LaMattina Seeks New Sources of Revenue to Help Maintain and Improve Local Parks

May 9, 2013
By

Boston City Councilor Sal LaMattina is calling for a hearing to find ways to link private development dollars with improving the city’s dynamic public park system.

With Boston’s 2,200 acre park system woefully under funded, LaMattina said there could be an opportunity to create a mitigation package similar to what Mayor Thomas Menino issued thirteen years ago in an executive order creating the Inclusionary Development Program (IDP), which requires developers of residential real estate to set aside 13 percent of their units for affordable housing or pay 15 percent of the total project cost into a fund to build affordable housing.  LaMattina hopes that some money from private development would start streaming into Boston parks.

“Boston has one of the most dynamic public park systems in the country, with nearly four percent of the City’s total land area maintained by the Parks Department and much more supported by State or private entities,” said LaMattina. “Despite all the benefits out parks provide, public parks are thoroughly under funded both nationally and here in Boston. That shortfall means we struggle to fix broken parks and playgrounds and the rate that would fully preserve this important public service. ”

LaMattina said the City of Boston Parks & Recreation has a Fiscal Year 2013 operating budget of $16.8 million with almost $11 million going to salaries. This leaves very little money left for park enhancements, beautification upgrades or

“The Mayor stated in March that he expects $5 billion in development to break ground this year in Boston, which is tremendous,” said LaMattina. “For example, some of that money has already been pledged to the parks system – such as Spaulding Rehabilitation Hospital offering funds to help construct a park for children with special needs near their new Charlestown campus.”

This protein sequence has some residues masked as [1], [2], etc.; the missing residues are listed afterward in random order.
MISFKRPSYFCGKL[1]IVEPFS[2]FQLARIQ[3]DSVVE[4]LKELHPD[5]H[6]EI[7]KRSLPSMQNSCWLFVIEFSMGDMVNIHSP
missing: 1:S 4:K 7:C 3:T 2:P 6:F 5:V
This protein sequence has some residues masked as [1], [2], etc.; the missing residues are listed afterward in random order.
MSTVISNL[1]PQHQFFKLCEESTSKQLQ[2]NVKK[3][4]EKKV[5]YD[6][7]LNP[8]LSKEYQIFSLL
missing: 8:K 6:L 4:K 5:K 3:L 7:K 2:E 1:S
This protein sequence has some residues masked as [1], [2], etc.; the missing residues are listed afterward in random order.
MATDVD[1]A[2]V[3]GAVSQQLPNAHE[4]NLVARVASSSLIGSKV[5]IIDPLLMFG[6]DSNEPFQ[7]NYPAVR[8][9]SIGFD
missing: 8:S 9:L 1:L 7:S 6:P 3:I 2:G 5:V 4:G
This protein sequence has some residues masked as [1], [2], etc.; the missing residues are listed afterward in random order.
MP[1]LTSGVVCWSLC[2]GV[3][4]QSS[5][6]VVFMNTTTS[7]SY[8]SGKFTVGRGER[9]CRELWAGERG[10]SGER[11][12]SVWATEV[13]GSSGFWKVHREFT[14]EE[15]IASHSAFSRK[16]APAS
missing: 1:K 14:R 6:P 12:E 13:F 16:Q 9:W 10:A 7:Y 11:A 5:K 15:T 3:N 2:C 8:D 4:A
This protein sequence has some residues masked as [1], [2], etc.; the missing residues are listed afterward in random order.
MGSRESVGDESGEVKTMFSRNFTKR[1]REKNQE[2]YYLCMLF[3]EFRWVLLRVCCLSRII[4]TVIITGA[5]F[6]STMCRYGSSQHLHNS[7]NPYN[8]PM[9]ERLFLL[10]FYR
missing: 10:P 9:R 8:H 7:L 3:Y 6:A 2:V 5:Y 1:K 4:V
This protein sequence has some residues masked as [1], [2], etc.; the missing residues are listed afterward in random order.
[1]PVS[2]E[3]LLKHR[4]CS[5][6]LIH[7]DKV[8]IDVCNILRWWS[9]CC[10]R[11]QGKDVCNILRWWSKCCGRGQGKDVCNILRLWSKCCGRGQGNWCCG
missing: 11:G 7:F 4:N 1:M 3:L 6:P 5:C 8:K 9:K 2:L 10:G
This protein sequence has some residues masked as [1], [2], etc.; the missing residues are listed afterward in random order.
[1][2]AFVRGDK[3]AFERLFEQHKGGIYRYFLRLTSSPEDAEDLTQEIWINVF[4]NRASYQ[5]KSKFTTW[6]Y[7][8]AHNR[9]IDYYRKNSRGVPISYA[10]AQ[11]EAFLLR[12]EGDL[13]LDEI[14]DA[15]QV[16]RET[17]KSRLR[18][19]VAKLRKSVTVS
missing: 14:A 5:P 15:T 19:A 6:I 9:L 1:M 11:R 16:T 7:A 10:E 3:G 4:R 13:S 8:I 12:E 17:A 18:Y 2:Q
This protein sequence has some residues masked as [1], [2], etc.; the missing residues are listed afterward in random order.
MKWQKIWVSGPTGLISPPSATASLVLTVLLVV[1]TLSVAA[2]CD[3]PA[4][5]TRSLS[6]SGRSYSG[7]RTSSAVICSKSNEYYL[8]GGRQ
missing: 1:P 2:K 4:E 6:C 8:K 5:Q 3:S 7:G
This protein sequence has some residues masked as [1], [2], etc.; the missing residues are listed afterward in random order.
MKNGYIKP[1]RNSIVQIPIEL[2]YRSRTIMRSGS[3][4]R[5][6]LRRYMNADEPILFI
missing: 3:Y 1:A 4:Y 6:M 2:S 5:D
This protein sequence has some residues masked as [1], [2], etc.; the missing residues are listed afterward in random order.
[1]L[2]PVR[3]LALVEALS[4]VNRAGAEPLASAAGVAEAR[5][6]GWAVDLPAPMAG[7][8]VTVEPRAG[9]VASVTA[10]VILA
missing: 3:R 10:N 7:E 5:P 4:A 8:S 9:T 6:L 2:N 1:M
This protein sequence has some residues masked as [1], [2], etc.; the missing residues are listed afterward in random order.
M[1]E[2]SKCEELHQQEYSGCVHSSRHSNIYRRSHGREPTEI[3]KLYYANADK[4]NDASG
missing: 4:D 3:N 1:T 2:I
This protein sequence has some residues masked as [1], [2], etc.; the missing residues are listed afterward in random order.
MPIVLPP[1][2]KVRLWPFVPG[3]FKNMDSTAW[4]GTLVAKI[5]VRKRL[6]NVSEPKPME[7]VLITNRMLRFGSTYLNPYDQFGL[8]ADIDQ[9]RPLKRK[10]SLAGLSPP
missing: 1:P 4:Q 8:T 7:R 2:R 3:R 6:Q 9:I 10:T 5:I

However, LaMattina said much more can and should be done to work with developers to support the parks system that has contributed to the value of their properties and encourages people to live, work and shop near their facilities.

“It is not unheard of to work with – and even require – developers to set aside private money for public and community assets,” said LaMattina. “I know the Mayor and all of us want to keep Boston beautiful. I know that we recognize that protecting, preserving and improving our parks is vital to continuing to grow Boston’s population and maintaining our status as a world class city.”

LaMattina is planning to hold a hearing that will include testimony from the Boston Redevelopment Authority, Parks and Recreation Department, and the Office of Budget Management.

“This hearing should enable us to explore how best we can ‘Keep Boston Beautiful’ and provide adequate funding for our parks system,” said LaMattina.